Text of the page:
When a crisis occurs many become rigid and more deeply entrenched in false beliefs. The acceptance of limiting beliefs, in order to stay within their comfort zone, is sad. Some people shirk responsibility for the condition of their lives, jobs, relationships, and other actions. They blame their pain on others and do not examine their roles in the systems of which they are a part. Others shrink their immediate world in order to make it more manageable. All of these beliefs are equally fragile and false.
Whenever we want to manifest something new in our lives, it has to go through a process. It is analogous to baby learning to walk. What an act of courage. A baby takes a step forward, falls sideways, pulls up, two steps forward, falls backwards etc. Visualize the process. Pretty soon the baby is taking off. If we waited until we become adults to walk, many of us would still be on our knees. We would fear failure. Everything we change in our lives goes through such steps to some degree. Give yourself permission to go backwards, forwards, sideways and to fail. Approach undertakings as if you were learning a new instrument; you’ll have to focus and practice for quite a while, before you manifest recitals. Overcoming entrenched habits, behaviors, and beliefs take time as you are essentially rewiring your brain.
In all of our lives, there will be failure. Temporarily we may forget that there were good times. However, when we accept that failure is a part of the process of living and learn from the experience, we become more than we could have been without failure. We are then in a place of trusting ourselves to create the life we want. The life we manifest may have darkness at times, but it will be one we can fully live, an authentic passionate life!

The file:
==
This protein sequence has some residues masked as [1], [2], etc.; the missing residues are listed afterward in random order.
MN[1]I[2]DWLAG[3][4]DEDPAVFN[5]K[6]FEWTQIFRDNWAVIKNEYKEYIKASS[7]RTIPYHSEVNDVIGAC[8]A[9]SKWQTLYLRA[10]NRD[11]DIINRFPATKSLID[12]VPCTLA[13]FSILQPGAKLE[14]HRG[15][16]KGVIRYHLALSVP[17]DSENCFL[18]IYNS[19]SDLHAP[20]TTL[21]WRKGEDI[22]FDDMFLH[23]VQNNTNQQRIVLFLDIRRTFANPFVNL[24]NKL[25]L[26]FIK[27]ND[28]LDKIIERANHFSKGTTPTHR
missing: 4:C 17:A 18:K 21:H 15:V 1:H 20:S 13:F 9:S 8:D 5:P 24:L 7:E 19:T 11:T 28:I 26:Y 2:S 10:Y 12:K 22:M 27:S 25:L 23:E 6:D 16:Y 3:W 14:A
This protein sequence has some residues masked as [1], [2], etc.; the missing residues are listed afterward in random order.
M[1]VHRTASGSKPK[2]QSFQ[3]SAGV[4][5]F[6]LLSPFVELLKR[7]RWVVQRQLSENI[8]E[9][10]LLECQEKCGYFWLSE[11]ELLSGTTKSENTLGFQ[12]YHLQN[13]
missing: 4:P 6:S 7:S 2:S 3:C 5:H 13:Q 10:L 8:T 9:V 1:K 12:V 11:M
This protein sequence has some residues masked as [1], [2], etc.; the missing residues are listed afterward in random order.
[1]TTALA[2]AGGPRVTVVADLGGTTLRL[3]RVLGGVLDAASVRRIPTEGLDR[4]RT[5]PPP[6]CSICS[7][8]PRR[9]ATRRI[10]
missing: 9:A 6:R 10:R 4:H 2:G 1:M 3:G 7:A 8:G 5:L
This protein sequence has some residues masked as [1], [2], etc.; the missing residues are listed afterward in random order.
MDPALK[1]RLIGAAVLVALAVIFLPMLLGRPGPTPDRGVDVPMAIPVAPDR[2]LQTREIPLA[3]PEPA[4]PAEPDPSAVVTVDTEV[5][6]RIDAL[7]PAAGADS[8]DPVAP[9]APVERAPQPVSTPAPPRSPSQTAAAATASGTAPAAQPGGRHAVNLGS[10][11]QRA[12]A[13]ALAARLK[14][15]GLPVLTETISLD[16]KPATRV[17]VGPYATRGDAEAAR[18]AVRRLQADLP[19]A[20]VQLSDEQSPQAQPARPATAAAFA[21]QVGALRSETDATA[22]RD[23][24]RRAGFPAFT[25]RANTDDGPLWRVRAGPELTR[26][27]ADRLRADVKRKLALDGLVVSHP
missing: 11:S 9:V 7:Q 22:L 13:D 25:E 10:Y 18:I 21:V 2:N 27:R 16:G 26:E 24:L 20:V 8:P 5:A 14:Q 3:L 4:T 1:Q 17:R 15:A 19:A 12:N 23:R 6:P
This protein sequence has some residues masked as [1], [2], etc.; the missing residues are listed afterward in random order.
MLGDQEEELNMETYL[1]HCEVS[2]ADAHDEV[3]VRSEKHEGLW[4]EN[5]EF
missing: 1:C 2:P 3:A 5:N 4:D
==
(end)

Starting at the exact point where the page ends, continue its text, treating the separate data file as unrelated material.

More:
I know the path: it is straight and narrow. It is like the edge
of a sword. I rejoice to walk on it. I weep when I slip.
God’s word is: He who strives never perishes. I have
implicit faith in that promise, though, therefore from my
weakness I fail a thousand times, I will not lose
Laura Young is a Licensed Marriage and Family Therapist (LMFT), a Licensed Professional Counselor (LPC) and a Certified Clinical Hypnotherapist (CCH) devoted to helping people become more of what is possible for them. She draws on almost thirty years of clinical experience, with the last sixteen at Life Resource Center, a Private Practice, she established in 1992.
Over time Laura has specialized in Relationships; Life Transitions: Grief Resolution, Stress Management, and the Healing of Adult and Childhood Trauma .She has lead groups with a special emphasis on Women's Creativity Groups. Laura has given numerous presentations, as well as written many articles for local newspapers and regional magazines.
Laura's most recent venture has been her book, "The Nature Of Change". This book is the beginning of a dialogue to encourage, uplift and inform the reader. In it, she reaches out to others who may never choose to seek professional help, however they may appreciate having some tools and self-understanding to make necessary life changes.